There are a lot of times when we’re asked to do something that may be unpleasant or unexpected. Sometimes things turn out well and sometimes they’re all messed up. When we’re asked to do something how do we know when to say yes?
Blessing or Imposition
We’ve all been in that position where someone asks us to step in and do something that we weren’t expecting. It might be simply attending an event that we weren’t ready for or it could be talking to a group that we weren’t prepared for. It might even be investing time or money into a venture or project.
If you’re like the average person sometimes you say yes and get burnt and other times you have an unexpected payoff from the interaction. You might also say no and find out you missed out on something amazing.
How do you know when to say yes?
Here are three simple ways to evaluate a request to see if it’s right for you.
Determining when to Say Yes
It’s challenging to decline friends or even just a good offer, but the goal is not to say no or yes: the goal is to do the thing that’s best for you and, in turn, is best for those affected. Choosing the right answer not only makes sure you do what’s most beneficial for you, but for those you serve.
If you want to choose the right offers, use these three simple questions to evaluate if something is right for you:
- Do I have time? If you don’t have time, you can’t do it. Don’t spread yourself too thin. Too often we try to force ourselves to do more than we are able. This doesn’t mean you can’t do it if your calendar is full, but it does mean that you will need to adjust your calendar to make room. If it’s important enough to cancel something else, then that should add some clarity on whether to do it or not. Don’t overstuff your calendar just to please a friend. When you do that no one wins.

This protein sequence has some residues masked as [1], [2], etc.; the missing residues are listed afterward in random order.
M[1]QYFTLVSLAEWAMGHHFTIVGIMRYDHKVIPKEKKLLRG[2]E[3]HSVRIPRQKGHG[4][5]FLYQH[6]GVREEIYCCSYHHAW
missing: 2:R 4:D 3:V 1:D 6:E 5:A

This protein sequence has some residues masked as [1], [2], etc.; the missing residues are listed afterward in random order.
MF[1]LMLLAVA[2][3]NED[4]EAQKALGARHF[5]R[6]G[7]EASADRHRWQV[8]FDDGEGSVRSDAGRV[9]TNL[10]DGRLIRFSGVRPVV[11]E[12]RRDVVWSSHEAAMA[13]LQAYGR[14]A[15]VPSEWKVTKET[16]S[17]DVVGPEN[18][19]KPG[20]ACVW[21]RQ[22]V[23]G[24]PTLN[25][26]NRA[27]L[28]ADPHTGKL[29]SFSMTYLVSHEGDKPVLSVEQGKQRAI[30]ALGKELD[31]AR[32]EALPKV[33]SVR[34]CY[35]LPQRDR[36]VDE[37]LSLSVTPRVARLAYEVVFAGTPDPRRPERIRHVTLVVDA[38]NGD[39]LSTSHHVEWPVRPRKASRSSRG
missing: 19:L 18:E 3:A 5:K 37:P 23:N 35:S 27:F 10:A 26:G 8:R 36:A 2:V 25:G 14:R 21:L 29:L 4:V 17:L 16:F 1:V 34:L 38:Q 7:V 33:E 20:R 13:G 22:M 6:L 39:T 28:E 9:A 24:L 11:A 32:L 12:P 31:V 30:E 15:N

- Is this best for my skill set? If you are asked to work on a project or job, ask yourself if this is best for your skill set. I’m not saying not to do it if it’s not something you normally do. This may be the perfect time to grow in an area. It’s one thing to try the bass if you typically play guitar, but it’s another thing to offer to play the trumpet if you’ve never played an instrument before. Focus on things where you can provide value even if it means trying out something new.
- Will the world be better off? If you will be worse off or the people who should benefit will be worse off, this probably isn’t a win. Focus on activities where you can grow and you can help the people who will be receiving the value you put forward. Don’t try to improve yourself at the expense of others or try to help others if it comes at too high a personal price. The sweet spot for any offer is something that provides you with a great deal of growth while giving its intended audience a great deal of value. Accept offers that get as close to that sweet spot as possible.
It’s not always easy knowing when to say yes, but if you focus on things that are appropriately timed, a win for your skill set, and a boost for yourself and your intended audience, you can make the most of your time and the time of those you interact with.